Coordinates: 39˚ 52’ 26” S, 73˚ 24’ 36” W
Weather: Overcast skies with heavy mist.
Arriving in The Restaurant just after 0800 this morning, I could see that most on board were taking advantage of our morning at sea.
By 0900 those who would, had made their way through The Restaurant and up into The Theatre. This morning our Expedition Leader and Director of Expeditions Conrad Combrink was giving a talk ‘The World of the M/V Silver Explorer’, a look at the history of our wonderful ship and how Silversea develops their itineraries. Also a peek into plans for future voyages. Many guests came out of The Theatre with piqued interest in future travel with Silversea Expeditions.
During Conrad’s lecture an executive decision had to be made, considering the boss was on stage. Should or shouldn’t we interrupt his talk for some whales? With excitement in his voice Ornithologist Will Wagstaff called Assistant Expedition Leader Danill from deck 6. ‘Danill, Danill, Will. I have a Blue Whale in sight!’ Without hesitation an interruption was made and all ran out onto the outer decks to get a once in a lifetime glimpse of this giant of the sea. After a short time our friend made a dip dive, and with this, Conrad’s lecture continued.
Arriving at our anchorage position off the shores of Niebla at noon, Zodiacs were lowered and the shore party headed off to make sure our buses had arrived. Just after 1230 with the buses loaded, we headed off on our tour.
A short drive from the pier we stopped at ‘De Las Pura y Limpia Concepción de Monfrot de Lemus’. A fortress at the mouth of the Valdivia River built by the Spanish in 1671 to protect the city of Valdivia from attack. Strategically placed with another fort across from it, no ship would be able to enter without being sunk. After a short visit it was time to board our buses and start the 18-kilometer drive into Valdivia.
With a blend of influences from the native Mapuche, Spanish settlers and German immigrants, Valdivia is full of intriguing legends and an abundance of history. Diving into this history we stopped at the anthropological museum, Maurice Van der Maele, which houses important pieces from all of the city’s influences.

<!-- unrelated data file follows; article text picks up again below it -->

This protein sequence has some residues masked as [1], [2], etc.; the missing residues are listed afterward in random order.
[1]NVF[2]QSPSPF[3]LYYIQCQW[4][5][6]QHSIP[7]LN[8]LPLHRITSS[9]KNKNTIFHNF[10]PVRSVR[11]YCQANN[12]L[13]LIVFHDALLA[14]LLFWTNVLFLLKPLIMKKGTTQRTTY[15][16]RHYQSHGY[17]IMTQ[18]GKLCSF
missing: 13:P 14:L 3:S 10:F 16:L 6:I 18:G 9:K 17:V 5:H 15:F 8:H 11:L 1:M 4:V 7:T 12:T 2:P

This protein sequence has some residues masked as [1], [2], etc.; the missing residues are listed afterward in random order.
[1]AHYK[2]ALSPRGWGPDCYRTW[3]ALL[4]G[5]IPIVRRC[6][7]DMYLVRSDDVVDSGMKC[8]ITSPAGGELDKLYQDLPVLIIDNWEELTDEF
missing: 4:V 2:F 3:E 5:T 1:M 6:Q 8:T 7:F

Across the river Calle-Calle and into the heart of the city we strolled along the water’s edge to the local fish market, which was bustling with activity. We enjoyed the sights as the local fishermen and farmers sold their bounty. I took advantage of the fresh avocados while some indulged in the tasty raspberries and blueberries. With the market nestled on the edge of the river the fisherman threw their scraps into the water behind them as they trimmed their fish, however this was not done in waste, thee scraps were quickly snatched. Behind them, like the family dog waiting under the kitchen table, large male South American Sea Lions lay in the wait. It was a sight to be seen.
Through the market we gathered together for a visit to the CECS (Center for Scientific Studies). Greeted by three of the center’s scientists, we entered the auditorium to hear about the work they are doing. They covered a wide variety of subjects from Glaciology and Biology to Physics.
Leaving the CECS, we made our way through the city’s main square to ‘Club de la Union’ for what would be the last of our Pisco sour cocktail parties of the voyage before boarding the buses once again to make the return trip to the Silver Explorer. Arriving just before 1830 to the awaiting Zodiacs, we made our way onboard after another wonderful day.
With just enough time to tidy up, we then joined our Captain Adam Boczek in The Theatre for his farewell cocktail party before all retreated to The Restaurant for another splendid meal.